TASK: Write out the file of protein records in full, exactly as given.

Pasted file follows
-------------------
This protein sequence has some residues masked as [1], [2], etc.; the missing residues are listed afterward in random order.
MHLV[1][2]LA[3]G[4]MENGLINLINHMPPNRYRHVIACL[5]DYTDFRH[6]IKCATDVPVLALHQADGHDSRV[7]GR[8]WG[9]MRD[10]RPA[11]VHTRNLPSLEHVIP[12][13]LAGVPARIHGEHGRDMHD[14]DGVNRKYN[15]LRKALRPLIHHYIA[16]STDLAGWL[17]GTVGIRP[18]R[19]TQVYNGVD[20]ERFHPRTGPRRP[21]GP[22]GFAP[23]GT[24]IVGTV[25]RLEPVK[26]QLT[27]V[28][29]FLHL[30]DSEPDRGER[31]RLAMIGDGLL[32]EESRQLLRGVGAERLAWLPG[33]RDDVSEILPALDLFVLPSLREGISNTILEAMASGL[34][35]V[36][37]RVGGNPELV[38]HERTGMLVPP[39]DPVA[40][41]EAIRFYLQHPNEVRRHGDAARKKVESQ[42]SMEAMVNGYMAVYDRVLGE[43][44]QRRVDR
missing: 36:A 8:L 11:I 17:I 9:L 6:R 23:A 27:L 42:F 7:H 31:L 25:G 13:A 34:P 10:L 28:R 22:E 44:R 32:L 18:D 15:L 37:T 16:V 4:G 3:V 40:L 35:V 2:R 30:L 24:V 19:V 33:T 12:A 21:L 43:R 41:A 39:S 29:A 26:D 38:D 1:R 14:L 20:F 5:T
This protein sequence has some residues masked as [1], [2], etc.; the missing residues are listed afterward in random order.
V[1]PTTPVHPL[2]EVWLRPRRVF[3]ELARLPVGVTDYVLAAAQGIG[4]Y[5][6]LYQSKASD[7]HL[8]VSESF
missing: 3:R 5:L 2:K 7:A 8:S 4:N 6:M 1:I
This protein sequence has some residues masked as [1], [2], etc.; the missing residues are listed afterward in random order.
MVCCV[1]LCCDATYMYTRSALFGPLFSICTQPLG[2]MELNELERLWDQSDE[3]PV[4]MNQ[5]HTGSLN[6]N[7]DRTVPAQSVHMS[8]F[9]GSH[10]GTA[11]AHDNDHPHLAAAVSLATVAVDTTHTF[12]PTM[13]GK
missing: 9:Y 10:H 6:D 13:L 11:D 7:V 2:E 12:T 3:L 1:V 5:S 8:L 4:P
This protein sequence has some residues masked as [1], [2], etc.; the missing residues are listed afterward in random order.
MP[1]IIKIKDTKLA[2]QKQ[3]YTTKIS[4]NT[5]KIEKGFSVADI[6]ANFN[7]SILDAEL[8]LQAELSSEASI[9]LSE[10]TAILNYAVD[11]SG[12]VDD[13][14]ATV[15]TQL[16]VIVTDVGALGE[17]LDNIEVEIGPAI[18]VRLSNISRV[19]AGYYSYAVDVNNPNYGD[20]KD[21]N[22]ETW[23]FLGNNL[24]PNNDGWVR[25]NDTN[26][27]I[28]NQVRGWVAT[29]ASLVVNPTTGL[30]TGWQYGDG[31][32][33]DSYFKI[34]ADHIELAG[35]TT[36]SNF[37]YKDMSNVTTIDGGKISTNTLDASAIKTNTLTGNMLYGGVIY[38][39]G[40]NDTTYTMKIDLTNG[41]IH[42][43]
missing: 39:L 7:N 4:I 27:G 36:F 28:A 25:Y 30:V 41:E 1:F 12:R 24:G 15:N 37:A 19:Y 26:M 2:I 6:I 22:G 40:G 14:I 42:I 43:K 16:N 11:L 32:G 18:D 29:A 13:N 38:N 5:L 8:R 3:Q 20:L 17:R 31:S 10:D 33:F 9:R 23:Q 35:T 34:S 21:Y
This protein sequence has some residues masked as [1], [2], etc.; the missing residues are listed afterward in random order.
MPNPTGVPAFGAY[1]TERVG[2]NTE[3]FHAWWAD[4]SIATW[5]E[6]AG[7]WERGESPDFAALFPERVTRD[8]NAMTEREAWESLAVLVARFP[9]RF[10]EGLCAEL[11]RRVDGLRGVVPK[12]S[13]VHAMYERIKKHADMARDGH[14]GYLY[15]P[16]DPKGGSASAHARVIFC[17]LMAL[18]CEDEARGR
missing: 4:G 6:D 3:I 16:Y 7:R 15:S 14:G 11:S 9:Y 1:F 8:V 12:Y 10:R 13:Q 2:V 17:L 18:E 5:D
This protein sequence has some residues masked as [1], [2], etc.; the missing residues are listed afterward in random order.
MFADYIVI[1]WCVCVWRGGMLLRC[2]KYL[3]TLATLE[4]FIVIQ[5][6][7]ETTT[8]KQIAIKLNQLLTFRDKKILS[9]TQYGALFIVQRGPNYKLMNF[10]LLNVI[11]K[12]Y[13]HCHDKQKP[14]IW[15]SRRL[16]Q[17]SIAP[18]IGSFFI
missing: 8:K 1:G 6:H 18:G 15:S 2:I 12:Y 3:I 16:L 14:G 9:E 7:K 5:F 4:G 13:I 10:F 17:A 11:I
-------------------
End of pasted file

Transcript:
This protein sequence has some residues masked as [1], [2], etc.; the missing residues are listed afterward in random order.
MHLV[1][2]LA[3]G[4]MENGLINLINHMPPNRYRHVIACL[5]DYTDFRH[6]IKCATDVPVLALHQADGHDSRV[7]GR[8]WG[9]MRD[10]RPA[11]VHTRNLPSLEHVIP[12][13]LAGVPARIHGEHGRDMHD[14]DGVNRKYN[15]LRKALRPLIHHYIA[16]STDLAGWL[17]GTVGIRP[18]R[19]TQVYNGVD[20]ERFHPRTGPRRP[21]GP[22]GFAP[23]GT[24]IVGTV[25]RLEPVK[26]QLT[27]V[28][29]FLHL[30]DSEPDRGER[31]RLAMIGDGLL[32]EESRQLLRGVGAERLAWLPG[33]RDDVSEILPALDLFVLPSLREGISNTILEAMASGL[34][35]V[36][37]RVGGNPELV[38]HERTGMLVPP[39]DPVA[40][41]EAIRFYLQHPNEVRRHGDAARKKVESQ[42]SMEAMVNGYMAVYDRVLGE[43][44]QRRVDR
missing: 36:A 8:L 11:I 17:I 9:L 6:R 23:A 27:L 42:F 7:H 31:L 25:G 13:A 34:P 10:L 28:R 22:E 44:R 32:L 18:D 15:L 37:T 16:V 4:G 3:V 40:L 35:V 2:R 30:L 24:V 19:V 33:T 12:A 21:L 43:R 41:A 39:S 29:A 26:D 38:D 1:R 14:L 20:F 5:T
This protein sequence has some residues masked as [1], [2], etc.; the missing residues are listed afterward in random order.
V[1]PTTPVHPL[2]EVWLRPRRVF[3]ELARLPVGVTDYVLAAAQGIG[4]Y[5][6]LYQSKASD[7]HL[8]VSESF
missing: 3:R 5:L 2:K 7:A 8:S 4:N 6:M 1:I
This protein sequence has some residues masked as [1], [2], etc.; the missing residues are listed afterward in random order.
MVCCV[1]LCCDATYMYTRSALFGPLFSICTQPLG[2]MELNELERLWDQSDE[3]PV[4]MNQ[5]HTGSLN[6]N[7]DRTVPAQSVHMS[8]F[9]GSH[10]GTA[11]AHDNDHPHLAAAVSLATVAVDTTHTF[12]PTM[13]GK
missing: 9:Y 10:H 6:D 13:L 11:D 7:V 2:E 12:T 3:L 1:V 5:S 8:L 4:P
This protein sequence has some residues masked as [1], [2], etc.; the missing residues are listed afterward in random order.
MP[1]IIKIKDTKLA[2]QKQ[3]YTTKIS[4]NT[5]KIEKGFSVADI[6]ANFN[7]SILDAEL[8]LQAELSSEASI[9]LSE[10]TAILNYAVD[11]SG[12]VDD[13][14]ATV[15]TQL[16]VIVTDVGALGE[17]LDNIEVEIGPAI[18]VRLSNISRV[19]AGYYSYAVDVNNPNYGD[20]KD[21]N[22]ETW[23]FLGNNL[24]PNNDGWVR[25]NDTN[26][27]I[28]NQVRGWVAT[29]ASLVVNPTTGL[30]TGWQYGDG[31][32][33]DSYFKI[34]ADHIELAG[35]TT[36]SNF[37]YKDMSNVTTIDGGKISTNTLDASAIKTNTLTGNMLYGGVIY[38][39]G[40]NDTTYTMKIDLTNG[41]IH[42][43]
missing: 39:L 7:N 4:I 27:G 36:F 28:A 25:Y 30:V 41:E 1:F 12:R 24:G 15:N 37:A 19:Y 26:M 2:I 6:I 22:G 40:G 14:I 42:I 43:K 16:N 11:L 32:G 18:D 29:A 13:N 38:N 5:L 8:R 3:Q 20:L 17:R 31:S 10:D 33:F 9:R 23:Q 35:T 34:S 21:Y
This protein sequence has some residues masked as [1], [2], etc.; the missing residues are listed afterward in random order.
MPNPTGVPAFGAY[1]TERVG[2]NTE[3]FHAWWAD[4]SIATW[5]E[6]AG[7]WERGESPDFAALFPERVTRD[8]NAMTEREAWESLAVLVARFP[9]RF[10]EGLCAEL[11]RRVDGLRGVVPK[12]S[13]VHAMYERIKKHADMARDGH[14]GYLY[15]P[16]DPKGGSASAHARVIFC[17]LMAL[18]CEDEARGR
missing: 4:G 6:D 3:I 16:Y 7:R 15:S 14:G 11:S 9:Y 1:F 8:V 12:Y 10:R 13:Q 2:V 17:L 18:E 5:D
This protein sequence has some residues masked as [1], [2], etc.; the missing residues are listed afterward in random order.
MFADYIVI[1]WCVCVWRGGMLLRC[2]KYL[3]TLATLE[4]FIVIQ[5][6][7]ETTT[8]KQIAIKLNQLLTFRDKKILS[9]TQYGALFIVQRGPNYKLMNF[10]LLNVI[11]K[12]Y[13]HCHDKQKP[14]IW[15]SRRL[16]Q[17]SIAP[18]IGSFFI
missing: 8:K 1:G 6:H 18:G 15:S 2:I 12:Y 3:I 16:L 14:G 9:E 7:K 5:F 4:G 13:I 10:F 17:A 11:I